Friday, July 20, 2012

On corruption, frustration, life in general

In this post, I mainly just want to vent about how agitating this week has been. Some of the frustrations have revealed important and interesting cultural lessons, but mostly, they just made me want to rip my hair out and/or hop on a plane back to the comforts of America.

It started on Wednesday. I had a detailed plan of what my morning would entail: I’d take the kids to school, then go to an American-style café (the name – Belly Busters – gives it away) that has Wi-Fi and good coffee (a rarity in this country) and finally I’d go to my internship. But like I said before, plans have a way of going awry in Nepal, and instead of going to The Post I ended up at the post office.

David, the orphanage owner, told me that morning that the packages from my mother arrived. The only problem was that the boxes weren’t addressed to his name – only his address – so I had to come with him to prove it was legitimate.

I was not thrilled about the sound of that, but I grudgingly agreed to go. Surely something as simple as picking up two packages couldn’t take more than 15 minutes, right?

I should have known better. Silly me. Nothing is that easy here. Apparently the postal service, like everything else in Nepal, is completely corrupt.

I was there for an hour. We were directed from one postal official to the next, back and forth. Bribes were paid. Taxes were paid. My passport was photo copied, and I had to sign a handful of forms. The postal workers rifled through the packages to see if there was anything of value they could keep, according to David. They must have been disappointed by the plastic dolls and puzzles. The workers looked at me like I was some common criminal, rather than a naïve foreign girl who just wanted her damn packages.  

It’s so mind-blowing that in order to get anything done in this country, you have to pay bribes, even for simple tasks. Any Nepali who has a bit of pocket change can get out of minor violations by bribing the police. Nepalis know it’s corrupt, but they accept it as a way of life.

Other annoyances: Hardly any running water. I haven’t showered since Sunday. No Wi-Fi for days at a time. My mother messaged me on Facebook asking if I was still alive. So did my boyfriend. When Facebook is the only way to communicate with everyone you know, it becomes really frustrating when the internet doesn’t work.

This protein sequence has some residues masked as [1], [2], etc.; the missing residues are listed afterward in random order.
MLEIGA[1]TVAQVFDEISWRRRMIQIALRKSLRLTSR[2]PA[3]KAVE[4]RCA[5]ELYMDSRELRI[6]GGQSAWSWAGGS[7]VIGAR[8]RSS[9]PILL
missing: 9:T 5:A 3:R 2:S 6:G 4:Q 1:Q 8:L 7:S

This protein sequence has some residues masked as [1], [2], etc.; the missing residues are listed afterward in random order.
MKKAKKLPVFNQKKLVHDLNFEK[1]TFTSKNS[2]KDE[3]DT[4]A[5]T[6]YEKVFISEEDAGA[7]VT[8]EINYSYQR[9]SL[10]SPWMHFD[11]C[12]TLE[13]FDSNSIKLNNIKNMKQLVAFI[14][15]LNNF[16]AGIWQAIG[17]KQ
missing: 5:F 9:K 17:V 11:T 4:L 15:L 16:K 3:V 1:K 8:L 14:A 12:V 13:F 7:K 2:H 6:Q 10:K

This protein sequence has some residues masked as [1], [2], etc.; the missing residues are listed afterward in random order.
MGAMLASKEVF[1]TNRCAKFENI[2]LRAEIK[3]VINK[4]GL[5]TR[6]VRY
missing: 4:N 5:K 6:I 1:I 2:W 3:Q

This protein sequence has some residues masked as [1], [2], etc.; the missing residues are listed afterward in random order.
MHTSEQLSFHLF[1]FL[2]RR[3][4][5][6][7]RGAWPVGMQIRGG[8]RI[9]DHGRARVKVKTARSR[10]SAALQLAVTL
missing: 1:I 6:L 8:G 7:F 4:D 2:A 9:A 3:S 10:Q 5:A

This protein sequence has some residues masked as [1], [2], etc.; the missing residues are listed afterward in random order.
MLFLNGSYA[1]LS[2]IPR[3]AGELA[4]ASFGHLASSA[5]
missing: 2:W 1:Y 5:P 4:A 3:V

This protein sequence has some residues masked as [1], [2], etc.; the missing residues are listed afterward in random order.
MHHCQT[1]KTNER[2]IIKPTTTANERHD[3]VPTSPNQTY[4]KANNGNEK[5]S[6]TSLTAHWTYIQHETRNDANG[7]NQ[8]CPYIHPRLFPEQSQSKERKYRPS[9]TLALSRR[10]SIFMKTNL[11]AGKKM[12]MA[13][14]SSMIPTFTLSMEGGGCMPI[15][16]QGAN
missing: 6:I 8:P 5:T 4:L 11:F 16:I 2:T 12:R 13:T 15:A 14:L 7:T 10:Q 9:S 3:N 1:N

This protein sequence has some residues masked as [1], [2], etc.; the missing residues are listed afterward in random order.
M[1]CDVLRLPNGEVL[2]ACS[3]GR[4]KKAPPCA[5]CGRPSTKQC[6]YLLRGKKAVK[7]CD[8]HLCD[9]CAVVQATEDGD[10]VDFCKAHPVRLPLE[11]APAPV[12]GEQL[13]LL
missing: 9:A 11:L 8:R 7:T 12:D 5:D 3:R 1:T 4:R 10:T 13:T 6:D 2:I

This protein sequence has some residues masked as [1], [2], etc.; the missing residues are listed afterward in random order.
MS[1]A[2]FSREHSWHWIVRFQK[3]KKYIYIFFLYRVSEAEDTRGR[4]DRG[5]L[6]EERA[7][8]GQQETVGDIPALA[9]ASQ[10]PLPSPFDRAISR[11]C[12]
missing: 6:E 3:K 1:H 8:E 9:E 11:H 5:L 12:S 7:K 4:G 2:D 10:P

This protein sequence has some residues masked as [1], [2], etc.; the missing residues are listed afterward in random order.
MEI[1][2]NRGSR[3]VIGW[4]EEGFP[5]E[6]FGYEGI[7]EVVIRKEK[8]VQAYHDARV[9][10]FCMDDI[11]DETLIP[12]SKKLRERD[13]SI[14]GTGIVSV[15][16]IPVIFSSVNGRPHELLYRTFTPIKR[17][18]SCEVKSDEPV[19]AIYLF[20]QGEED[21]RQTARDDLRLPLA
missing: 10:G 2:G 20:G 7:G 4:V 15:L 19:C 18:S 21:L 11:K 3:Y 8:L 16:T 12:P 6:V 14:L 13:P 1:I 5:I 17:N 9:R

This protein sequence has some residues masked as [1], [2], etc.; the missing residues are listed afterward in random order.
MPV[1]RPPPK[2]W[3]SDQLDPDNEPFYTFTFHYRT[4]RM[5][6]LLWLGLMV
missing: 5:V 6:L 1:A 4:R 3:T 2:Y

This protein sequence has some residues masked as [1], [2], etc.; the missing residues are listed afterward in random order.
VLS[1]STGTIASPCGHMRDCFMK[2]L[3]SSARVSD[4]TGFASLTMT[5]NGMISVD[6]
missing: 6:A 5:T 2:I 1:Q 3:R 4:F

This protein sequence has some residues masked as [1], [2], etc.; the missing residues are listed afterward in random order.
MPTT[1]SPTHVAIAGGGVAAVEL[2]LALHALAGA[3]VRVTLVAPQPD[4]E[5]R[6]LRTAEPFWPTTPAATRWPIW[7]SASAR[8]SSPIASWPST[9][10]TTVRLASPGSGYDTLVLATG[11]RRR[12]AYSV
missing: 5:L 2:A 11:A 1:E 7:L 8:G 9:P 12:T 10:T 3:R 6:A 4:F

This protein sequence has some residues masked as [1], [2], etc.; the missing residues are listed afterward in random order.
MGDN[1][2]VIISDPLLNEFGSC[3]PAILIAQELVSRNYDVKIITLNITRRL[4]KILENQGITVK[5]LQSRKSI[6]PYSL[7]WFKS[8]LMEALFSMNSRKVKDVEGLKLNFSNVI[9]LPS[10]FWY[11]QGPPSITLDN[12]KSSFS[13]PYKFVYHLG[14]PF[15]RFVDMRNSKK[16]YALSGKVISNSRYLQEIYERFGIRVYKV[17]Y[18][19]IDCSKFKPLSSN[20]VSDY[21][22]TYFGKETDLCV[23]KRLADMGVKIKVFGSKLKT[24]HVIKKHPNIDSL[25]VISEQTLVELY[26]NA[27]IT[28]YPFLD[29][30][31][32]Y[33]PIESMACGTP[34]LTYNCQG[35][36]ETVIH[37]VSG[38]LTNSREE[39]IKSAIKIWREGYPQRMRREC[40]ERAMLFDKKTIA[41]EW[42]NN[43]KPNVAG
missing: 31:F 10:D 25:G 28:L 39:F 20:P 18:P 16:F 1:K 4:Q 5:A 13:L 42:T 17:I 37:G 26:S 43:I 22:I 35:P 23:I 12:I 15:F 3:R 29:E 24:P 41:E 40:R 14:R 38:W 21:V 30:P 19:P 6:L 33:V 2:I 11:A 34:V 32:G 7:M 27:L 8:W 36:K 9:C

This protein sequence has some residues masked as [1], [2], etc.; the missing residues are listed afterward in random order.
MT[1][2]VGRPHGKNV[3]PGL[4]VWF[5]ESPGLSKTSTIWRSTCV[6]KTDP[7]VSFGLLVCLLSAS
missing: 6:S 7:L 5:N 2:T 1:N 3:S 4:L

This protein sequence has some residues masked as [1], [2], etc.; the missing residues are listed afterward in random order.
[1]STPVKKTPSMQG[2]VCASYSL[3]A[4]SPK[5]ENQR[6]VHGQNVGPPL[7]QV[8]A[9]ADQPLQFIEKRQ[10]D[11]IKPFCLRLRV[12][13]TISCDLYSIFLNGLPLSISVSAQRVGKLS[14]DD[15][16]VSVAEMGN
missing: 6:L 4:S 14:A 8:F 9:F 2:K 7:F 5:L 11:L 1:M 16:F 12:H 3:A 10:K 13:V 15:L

My internship is also starting to feel a bit routine, at least this week. I wish the government would reach a consensus already because I’m growing tired of reading about “how to break the deadlock.” I’m sure it’s an interesting topic to Nepalis, but to an outsider who is learning about politics a little late in the game, it can be quite daunting. Basically, the government couldn’t agree on a new constitution, so the Constituent Assembly (parliament) dissolved in May. So to make a long story short, there is now a caretaker government, people are calling for the Prime Minister to step down, the ex-king is regaining popularity, the Maoist party recently split in two, ethnic minority parties are being formed, everyone is talking about federalism and it’s a gigantic mess. If you think Americans are disillusioned by the government, you ain’t seen nothing till you’ve read up on Nepali politics.

All of these frustrations were just minor issues, though. The rock bottom of this week was getting felt up by some creep sitting next to me on the bus. I got out of work an hour later than usual, and it was getting dark by the time I caught the bus. Mistake #1. There were no seats in the front, so I sat in the back. Mistake #2. So now I can add being sexually assaulted to my list of first-time experiences in Nepal. I don’t know how women travel around the world alone, because there are so many things I have to be careful about. I still think Nepal is a pretty safe country, but it was foolish of me to think that all the men here are harmless. Lesson learned.

This week hasn’t been all bad, though. Mariya did my mehandi (henna tattoo) because it’s a tradition for women to get them throughout the month. It has religious roots, but now it’s done more out of fashion than anything else. I also got a new puli (nose ring) that I’m pretty excited about, but it was an unpleasant experience. The first nose ring I tried was too big, but the jewelry salesman insisted on “helping” me. And in doing so, he shoved the ring through my nose, essentially gauging the hole bigger and making it bleed. Ouch. Beauty is pain, so they say.

You can tell it's not professionally done, but I still like it.

I also made deviled eggs and applesauce for everyone on Wednesday, because those foods totally go together. Luckily I had Andrew and Karuna helping me because, as it turns out, it takes a really long time to peel and chop 25 apples. I couldn’t tell by the kids’ reactions if they liked the eggs, but then one of them said mitho, which means delicious, and everyone had second and third helpings. The applesauce had way too much cinnamon, but Nepalis are used to spicy foods, so they appeared to like it, as well.

And last but not least, the British girls left!!  They actually got a little more tolerable over the past couple weeks, and we had a nice conversation about Indian weddings because they both come from Indian families. But still, I’m not sad to see them go, and I definitely don’t mind having the room to myself again.

1 comment:

  1. Namaste,

    So sad! Seems like your week full of so damn experiences! But gives some new lessons to be cautious about people and how to survive without food and water, It‘s a common things to pay bribes for a single task so don’t be worried about such things. Wi-Fi SSID networking connection drop are also frustrating.

    Mehndi design and Nose Ring (नथुनी -Nathuni) is looking pretty good but I do better than this in my Mom's hand Haha …

    Take care and Good Night!